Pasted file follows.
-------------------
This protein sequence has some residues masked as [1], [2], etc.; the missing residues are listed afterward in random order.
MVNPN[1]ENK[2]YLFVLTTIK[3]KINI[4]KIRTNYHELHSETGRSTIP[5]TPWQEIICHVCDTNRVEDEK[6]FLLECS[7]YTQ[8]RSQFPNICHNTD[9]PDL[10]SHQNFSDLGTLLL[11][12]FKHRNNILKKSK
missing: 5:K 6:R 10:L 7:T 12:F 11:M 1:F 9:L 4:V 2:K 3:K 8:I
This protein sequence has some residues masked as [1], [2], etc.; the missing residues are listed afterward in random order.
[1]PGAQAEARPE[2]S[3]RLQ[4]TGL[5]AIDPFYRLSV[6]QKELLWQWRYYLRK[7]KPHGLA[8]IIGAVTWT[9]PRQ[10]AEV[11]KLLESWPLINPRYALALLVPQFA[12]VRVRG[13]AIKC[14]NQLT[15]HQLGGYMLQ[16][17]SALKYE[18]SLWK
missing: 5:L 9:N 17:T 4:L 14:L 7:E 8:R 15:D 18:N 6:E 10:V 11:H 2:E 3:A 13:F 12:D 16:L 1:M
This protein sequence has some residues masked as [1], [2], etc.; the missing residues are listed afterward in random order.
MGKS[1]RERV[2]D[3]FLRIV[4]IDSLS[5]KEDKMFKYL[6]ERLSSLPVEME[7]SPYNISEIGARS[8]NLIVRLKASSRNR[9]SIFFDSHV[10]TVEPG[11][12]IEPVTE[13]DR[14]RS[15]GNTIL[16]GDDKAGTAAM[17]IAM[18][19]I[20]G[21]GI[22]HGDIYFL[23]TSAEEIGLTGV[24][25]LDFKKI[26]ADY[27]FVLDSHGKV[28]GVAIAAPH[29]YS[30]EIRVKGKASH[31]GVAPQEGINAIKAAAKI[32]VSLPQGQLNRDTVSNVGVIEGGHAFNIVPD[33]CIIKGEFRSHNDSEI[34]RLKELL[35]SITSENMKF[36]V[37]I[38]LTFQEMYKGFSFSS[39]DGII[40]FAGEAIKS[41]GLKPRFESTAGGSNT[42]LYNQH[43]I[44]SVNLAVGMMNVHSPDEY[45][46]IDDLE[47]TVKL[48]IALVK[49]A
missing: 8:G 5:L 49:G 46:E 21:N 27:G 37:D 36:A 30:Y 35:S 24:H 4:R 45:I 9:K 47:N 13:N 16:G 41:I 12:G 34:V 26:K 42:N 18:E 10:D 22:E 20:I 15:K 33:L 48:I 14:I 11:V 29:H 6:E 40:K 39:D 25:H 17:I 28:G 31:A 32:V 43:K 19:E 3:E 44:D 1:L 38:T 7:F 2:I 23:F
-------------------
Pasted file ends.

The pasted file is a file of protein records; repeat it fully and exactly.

This protein sequence has some residues masked as [1], [2], etc.; the missing residues are listed afterward in random order.
MVNPN[1]ENK[2]YLFVLTTIK[3]KINI[4]KIRTNYHELHSETGRSTIP[5]TPWQEIICHVCDTNRVEDEK[6]FLLECS[7]YTQ[8]RSQFPNICHNTD[9]PDL[10]SHQNFSDLGTLLL[11][12]FKHRNNILKKSK
missing: 5:K 6:R 10:L 7:T 12:F 11:M 1:F 9:L 4:V 2:K 3:K 8:I
This protein sequence has some residues masked as [1], [2], etc.; the missing residues are listed afterward in random order.
[1]PGAQAEARPE[2]S[3]RLQ[4]TGL[5]AIDPFYRLSV[6]QKELLWQWRYYLRK[7]KPHGLA[8]IIGAVTWT[9]PRQ[10]AEV[11]KLLESWPLINPRYALALLVPQFA[12]VRVRG[13]AIKC[14]NQLT[15]HQLGGYMLQ[16][17]SALKYE[18]SLWK
missing: 5:L 9:N 17:T 4:L 14:L 7:E 8:R 15:D 18:N 6:E 10:V 11:H 2:E 3:A 13:F 12:D 16:L 1:M
This protein sequence has some residues masked as [1], [2], etc.; the missing residues are listed afterward in random order.
MGKS[1]RERV[2]D[3]FLRIV[4]IDSLS[5]KEDKMFKYL[6]ERLSSLPVEME[7]SPYNISEIGARS[8]NLIVRLKASSRNR[9]SIFFDSHV[10]TVEPG[11][12]IEPVTE[13]DR[14]RS[15]GNTIL[16]GDDKAGTAAM[17]IAM[18][19]I[20]G[21]GI[22]HGDIYFL[23]TSAEEIGLTGV[24][25]LDFKKI[26]ADY[27]FVLDSHGKV[28]GVAIAAPH[29]YS[30]EIRVKGKASH[31]GVAPQEGINAIKAAAKI[32]VSLPQGQLNRDTVSNVGVIEGGHAFNIVPD[33]CIIKGEFRSHNDSEI[34]RLKELL[35]SITSENMKF[36]V[37]I[38]LTFQEMYKGFSFSS[39]DGII[40]FAGEAIKS[41]GLKPRFESTAGGSNT[42]LYNQH[43]I[44]SVNLAVGMMNVHSPDEY[45][46]IDDLE[47]TVKL[48]IALVK[49]A
missing: 8:G 5:L 49:G 46:E 21:N 27:G 37:D 36:A 30:Y 35:S 24:H 4:R 45:I 9:K 47:N 13:N 16:G 41:I 12:G 34:V 26:K 42:N 18:E 10:D 22:E 20:I 15:K 33:L 48:I 14:I 11:V 29:H 6:E 40:K 39:D 25:H 17:I 28:G 31:A 32:V 43:K 19:E 3:E 44:D 1:L 38:T 7:F 2:I 23:F